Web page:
A new one-megawatt solar array at the Heritage Center in west Oak Ridge will provide enough clean energy to power 133 average-size homes per year, officials said.
Company and nonprofit executives joined city and federal officials for a ceremonial “plugging in” of the new Powerhouse Six photovoltaic solar array on Thursday.
The $1.8 million array has 3,268 solar modules, and it will be used to sell electric power to the Tennessee Valley Authority through the Oak Ridge Electric Department.
“We’re going live today,” said Gil Hough, renewable energy manager for RSI, or Restoration Services Inc., the Oak Ridge-based company that developed the array.
Powerhouse Six is located on a five-acre “brownfield” site that can’t be used for other development. The property, which has giant underground power conduits beneath it, was acquired under a long-term commercial lease agreement with the Community Reuse Organization of East Tennessee, or CROET. The site is near a speculative industrial building at Heritage Center.
It’s the third solar installation at Heritage Center, the former uranium-enriching K-25 site. RSI had a ribbon-cutting in May 2012 for a solar array that can generate enough electricity to power about 20 homes. That $800,000, 200-kilowatt solar farm uses four rows of south-facing panels on 1.5 acres at the front side of Heritage Center and east of Powerhouse Six. It’s called the Brightfield One Solar Array and has 828 Tennessee-made solar panels. It sells electricity to Tennessee Valley Authority through the Generation Partners program.
The second installation was announced about one year later, in April 2013. That 50-kilowatt photovoltaic solar array is also at Heritage Center, and it includes seven ground-mounted trackers that are 20 feet high. They each include 28-30 solar panels. The trackers adjust themselves to capture the most sunlight, using two sensors each to adjust from east to west and tilting up and down.
The solar panels were expected to produce an estimated 40 percent more energy than traditional ground-mounted systems or about 91,000 kilowatt-hours a year. That’s equal to the annual energy consumption of about eight average American homes.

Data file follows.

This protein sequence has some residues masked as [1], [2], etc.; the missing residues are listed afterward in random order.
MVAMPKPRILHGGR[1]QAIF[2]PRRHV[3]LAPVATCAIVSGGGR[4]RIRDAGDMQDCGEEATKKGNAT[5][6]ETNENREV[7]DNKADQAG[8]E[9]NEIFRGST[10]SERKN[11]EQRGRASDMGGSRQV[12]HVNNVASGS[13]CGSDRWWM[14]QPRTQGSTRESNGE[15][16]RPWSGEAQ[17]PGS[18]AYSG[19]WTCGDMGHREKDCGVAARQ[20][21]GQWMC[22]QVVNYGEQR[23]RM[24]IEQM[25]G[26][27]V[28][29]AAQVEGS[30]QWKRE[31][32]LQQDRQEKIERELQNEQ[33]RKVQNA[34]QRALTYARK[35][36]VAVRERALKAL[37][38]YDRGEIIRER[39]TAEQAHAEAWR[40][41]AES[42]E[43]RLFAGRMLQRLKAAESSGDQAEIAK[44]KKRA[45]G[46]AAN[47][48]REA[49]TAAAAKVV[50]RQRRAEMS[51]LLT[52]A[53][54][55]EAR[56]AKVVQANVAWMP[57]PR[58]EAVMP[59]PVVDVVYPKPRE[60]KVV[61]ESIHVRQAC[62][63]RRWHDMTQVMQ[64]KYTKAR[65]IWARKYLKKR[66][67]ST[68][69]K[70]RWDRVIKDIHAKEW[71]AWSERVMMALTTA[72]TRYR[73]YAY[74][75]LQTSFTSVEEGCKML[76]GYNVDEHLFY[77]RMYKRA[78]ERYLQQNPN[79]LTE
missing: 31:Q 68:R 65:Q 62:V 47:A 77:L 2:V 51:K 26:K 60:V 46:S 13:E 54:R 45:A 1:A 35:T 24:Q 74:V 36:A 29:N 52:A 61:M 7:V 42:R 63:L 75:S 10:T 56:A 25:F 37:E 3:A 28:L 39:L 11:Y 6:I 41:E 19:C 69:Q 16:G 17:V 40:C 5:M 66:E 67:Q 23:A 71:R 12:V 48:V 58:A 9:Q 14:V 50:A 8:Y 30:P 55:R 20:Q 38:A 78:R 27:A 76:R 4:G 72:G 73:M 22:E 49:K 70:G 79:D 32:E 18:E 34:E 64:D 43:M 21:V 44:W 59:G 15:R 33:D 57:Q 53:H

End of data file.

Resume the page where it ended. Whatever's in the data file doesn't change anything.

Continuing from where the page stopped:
The tracking array was a $250,000 to $300,000 investment and the first U.S. project for Vis Solis LLC of Franklin, Tennessee, a subsidiary of Vis Solis GmbH in Breesen, Germany, and the German Energy Agency, or dena.
Like Powerhouse Six, the tracking array is built on land that is not suitable for other uses and leased from CROET. The 50-kilowatt tracking array is next to the new one-megawatt Powerhouse Six array.
RSI President Paul Clay said officials are working on two other one-megawatt arrays, one at the Eastbridge Business Park in Knox County and the other at Plateau Partnership Park, a partnership of Cumberland, Morgan, and Roane counties.
Thursday’s ribbon-cutting, or “plugging in,” ceremony was just a few weeks before the 45th anniversary of Earth Day.
“The legacy of Earth Day continues on,” Clay said.
Oak Ridge Mayor Warren Gooch said the Powerhouse Six project was the result of partnerships, and it helps to diversity the city’s economy and supports the city’s Climate Action Plan, helping to reduce greenhouse gas emissions through energy diversification.
Gooch said Oak Ridge has achieved platinum status in the Tennessee Valley Authority’s “Valley Sustainable Communities” program and been recognized as a Green Power Community of the Year by the U.S. Environmental Protection Agency. Oak Ridge was one of only two cities to receive the EPA award. The other was Medford, Oregon.
Clay said Powerhouse Six LLC financed the new array at Heritage Center and will derive revenue by selling power to TVA. Federal tax credits on the project expire at the end of 2016, and the project is expected to break even in about seven years, he said.
The power purchase contract is through a TVA program known as Renewable Standard Offer Solar Solutions Initiative.
Powerhouse Six is owned by Powerhouse Six LLC. Vis Solis was in charge of engineering, procurement, and construction, with LightWave Solar Inc. of Nashville as the primary subcontractor. The U.S. Department of Energy and UCOR were also involved. Heritage Center is a DOE site, and UCOR is the overall site manager and re-industrialization manager.
The re-industrialization program at Heritage Center was launched in 1996, and it focuses on the reuse of DOE’s former research and development facilities.
Steve Johnson, president of LightWave Solar, said the largest solar installation in Tennessee about seven or eight years ago was a 50-kilowatt array on Bethel Valley Road in Oak Ridge. Now, the largest is a field that includes two 20-megawatt arrays, he said.
Solar power has equipment costs just as traditional power sources do, Johnson said. But unlike most of those other sources, solar has no fuel costs and no fuel delivery costs.
And the sun is very reliable, Johnson said, producing about 1,000 watts per square meter.
Officials said Powerhouse Six will produce about 1.4 million kilowatt hours annually through the city’s electric grid.
“That is enough power to provide electricity to 133 average-size homes per year and offset greenhouse gases equal to that produced by 203 passenger vehicles per year,” a press release said.
Other benefits cited by officials at Thursday’s ribbon-cutting included:
- supporting the Oak Ridge energy parks initiative,
- supporting DOE renewable energy goals,
- providing long-term lease payments to CROET and property tax income to the city,
- offering community economic development and jobs,
- providing reuse of a brownfield parcel at a DOE site,
- demonstrating collaboration between DOE and TVA for renewable energy development, and
- supporting TVA’s renewable energy initiative.